You are the dream. This is your moment. And as you reach for the future, always remember that you have the greatest of partners, the greatest of friends — the nation that is rooting for your success more than anybody else — your neighbor, the United States of America. (Applause.)

Viva México! Viva los Estados Unidos! Que Dios los bendiga! Thank you very much. (Applause.)”

Full text: http://1.usa.gov/138QawK

President Obama Speaks at the 150th Anniversary of the National Academy of Sciences

“…. But President Lincoln founded the Academy with a mandate that went far beyond the science and technology of war. Even as the nation was at war with itself, President Lincoln had the wisdom to look forward, and he recognized that finding a way to harness the highest caliber scientific advice for the government would serve a whole range of long-term goals for the nation.

It was the same foresight that led him to establish land-grant colleges and finish the Transcontinental Railroad — the idea that the essence of America is this hunger to innovate, this restlessness, this quest for the next big thing. And although much of this innovation would be generated by the powers of our free market, the investments and the convening power of the federal government could accelerate discovery in a way that would continually push the nation forward.

That’s our inheritance, and now the task falls to us. We, too, face significant challenges — obviously not of the magnitude that President Lincoln faced, but we’ve got severe economic and security and environmental challenges. And what we know from our past is that the investments we make today are bound to pay off many times over in the years to come.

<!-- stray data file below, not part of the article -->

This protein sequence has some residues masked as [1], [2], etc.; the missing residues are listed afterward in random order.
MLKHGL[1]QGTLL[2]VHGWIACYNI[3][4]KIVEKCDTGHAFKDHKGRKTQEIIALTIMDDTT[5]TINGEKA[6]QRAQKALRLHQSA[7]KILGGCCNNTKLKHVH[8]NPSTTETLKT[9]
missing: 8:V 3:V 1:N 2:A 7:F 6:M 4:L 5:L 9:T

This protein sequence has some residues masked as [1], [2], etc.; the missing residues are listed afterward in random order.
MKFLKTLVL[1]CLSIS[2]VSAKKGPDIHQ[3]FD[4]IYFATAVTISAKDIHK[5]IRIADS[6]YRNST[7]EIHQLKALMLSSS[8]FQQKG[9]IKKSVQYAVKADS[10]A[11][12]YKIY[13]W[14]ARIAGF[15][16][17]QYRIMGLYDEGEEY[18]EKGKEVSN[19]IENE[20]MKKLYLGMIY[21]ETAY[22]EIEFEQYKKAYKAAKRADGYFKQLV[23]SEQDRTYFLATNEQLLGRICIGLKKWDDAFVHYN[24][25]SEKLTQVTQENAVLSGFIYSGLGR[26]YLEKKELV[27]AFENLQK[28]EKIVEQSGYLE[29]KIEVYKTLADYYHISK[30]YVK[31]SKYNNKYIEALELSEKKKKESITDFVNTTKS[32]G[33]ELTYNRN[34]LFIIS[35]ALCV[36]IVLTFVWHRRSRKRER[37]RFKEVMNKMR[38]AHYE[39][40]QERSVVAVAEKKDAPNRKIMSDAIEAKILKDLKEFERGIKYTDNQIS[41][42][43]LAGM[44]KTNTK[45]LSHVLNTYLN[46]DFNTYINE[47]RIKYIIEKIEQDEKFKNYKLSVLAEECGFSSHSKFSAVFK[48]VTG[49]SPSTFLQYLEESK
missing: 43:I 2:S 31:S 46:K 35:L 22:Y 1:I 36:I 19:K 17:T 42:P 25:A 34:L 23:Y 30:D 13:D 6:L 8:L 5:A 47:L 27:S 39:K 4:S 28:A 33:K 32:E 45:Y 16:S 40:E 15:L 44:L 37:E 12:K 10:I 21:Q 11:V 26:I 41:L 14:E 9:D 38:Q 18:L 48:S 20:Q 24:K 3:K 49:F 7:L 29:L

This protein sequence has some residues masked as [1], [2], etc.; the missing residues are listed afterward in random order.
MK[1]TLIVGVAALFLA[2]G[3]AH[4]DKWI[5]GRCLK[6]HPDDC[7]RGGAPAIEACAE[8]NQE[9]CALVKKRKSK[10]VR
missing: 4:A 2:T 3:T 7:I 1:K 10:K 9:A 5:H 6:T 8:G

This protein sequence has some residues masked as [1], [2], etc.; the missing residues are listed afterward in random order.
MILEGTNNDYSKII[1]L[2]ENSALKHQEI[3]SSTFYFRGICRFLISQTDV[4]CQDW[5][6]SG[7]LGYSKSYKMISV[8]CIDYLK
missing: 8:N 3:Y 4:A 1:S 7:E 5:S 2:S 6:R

So we will continue to pursue advances in science and engineering, in infrastructure and innovation, in education and environmental protection — especially science-based initiatives to help us minimize and adapt to global threats like climate change….

And what I want to communicate to all of you is, is that as long as I’m President, we’re going to continue to be committed to investing in the promising ideas that are generated from you and your institutions, because they lead to innovative products, they help boost our economy, but also because that’s who we are. I’m committed to it because that’s what makes us special and ultimately what makes life worth living.

And that’s why we’re pursuing “grand challenges” like making solar energy as cheap as coal, and building electric vehicles as affordable as the ones that run on gas. And earlier this month, I unveiled the BRAIN initiative, which will give scientists the tools that they need to get a dynamic picture of the brain in action, and better understand how we think and learn and remember.

Today, all around the country, scientists like you are developing therapies to regenerate damaged organs, creating new devices to enable brain-controlled prosthetic limbs, and sending sophisticated robots into space to search for signs of past life on Mars. That sense of wonder and that sense of discovery, it has practical application but it also nurtures what I believe is best in us.”

Full text: http://1.usa.gov/12K7pEe